Colombia Prepares Camps for Venezuelan Refugees amid Fears of Exodus

Colombia is preparing for a potential exodus of Venezuelans by drawing up plans for refugee camps, Colombian news outlet El Colombiano has revealed.

According to the report, Colombia’s President Juan Manuel Santos has ordered his national security advisor Juan Carlos Restrepo, in coordination with the foreign ministry, to prepare refugee camps for Venezuelans should the country’s humanitarian crisis continue to worsen.

When asked by the website what steps were being taken to prepare for a potential exodus, Restrepo responded: “We know what is required and we will be prepared to address that option.”

The Colombian embassy in Turkey also revealed that Restrepo and other government officials traveled to Turkey in May to visit the refugee camps there, which currently hold thousands of Syrians who have fled the country’s civil war.

“The Colombian government was interested in knowing how Turkey has managed with the unrestricted flow of Syrians, and how the policy of refugee camps have been managed,” the embassy said in a statement.

Emigration from Venezuela has increased exponentially in recent years amid the country’s humanitarian and political crisis that has created chronic shortages of basic resources such as food, medicine, electricity, and sanitary products, as well as continuing civil unrest following socialist president Nicolas Maduro’s creation of an illegal lawmaking body, effectively rendering the country a dictatorship.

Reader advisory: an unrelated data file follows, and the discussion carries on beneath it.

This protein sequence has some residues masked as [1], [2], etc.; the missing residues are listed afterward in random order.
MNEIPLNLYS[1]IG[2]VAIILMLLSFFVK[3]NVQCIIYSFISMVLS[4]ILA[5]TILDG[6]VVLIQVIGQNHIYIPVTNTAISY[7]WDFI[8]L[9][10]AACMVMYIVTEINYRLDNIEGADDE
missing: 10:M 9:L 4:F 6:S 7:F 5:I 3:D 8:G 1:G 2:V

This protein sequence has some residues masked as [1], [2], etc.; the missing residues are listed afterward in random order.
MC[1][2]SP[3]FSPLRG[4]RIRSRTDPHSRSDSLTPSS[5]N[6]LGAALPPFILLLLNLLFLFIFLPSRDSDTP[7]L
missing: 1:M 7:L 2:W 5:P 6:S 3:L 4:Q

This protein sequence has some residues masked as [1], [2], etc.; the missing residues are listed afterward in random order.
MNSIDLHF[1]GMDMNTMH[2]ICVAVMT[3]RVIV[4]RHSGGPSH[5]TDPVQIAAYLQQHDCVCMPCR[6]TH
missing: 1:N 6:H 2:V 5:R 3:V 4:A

Images from towns on the Venezuela-Colombia border have shown tens of thousands of people crossing the border in one day, as they seek to stock up on resources or perhaps leave the country altogether. Despite three minimum wage hikes over the course of 2017, Venezuela’s minimum wage is now worth under $6 a month.

“I have never seen so many people together intending to leave the country,” said Carlos Chacón, a Cucuta councilman told the PanAm Post last month. “Nothing before compares to this migration, they are no longer mere lines of people. This has become an open-air concentration to stamp passports.”

Emigration to other countries has also increased, with authorities in the Dominican Republic last week revealing that nearly 20,000 Venezuelans have fled to the tiny island in the past two years.

Meanwhile, Venezuelan exiles in Miami last week urged Vice President Mike Pence to lobby the administration into providing more migratory permits to Venezuelans fleeing their country in fear of political persecution.

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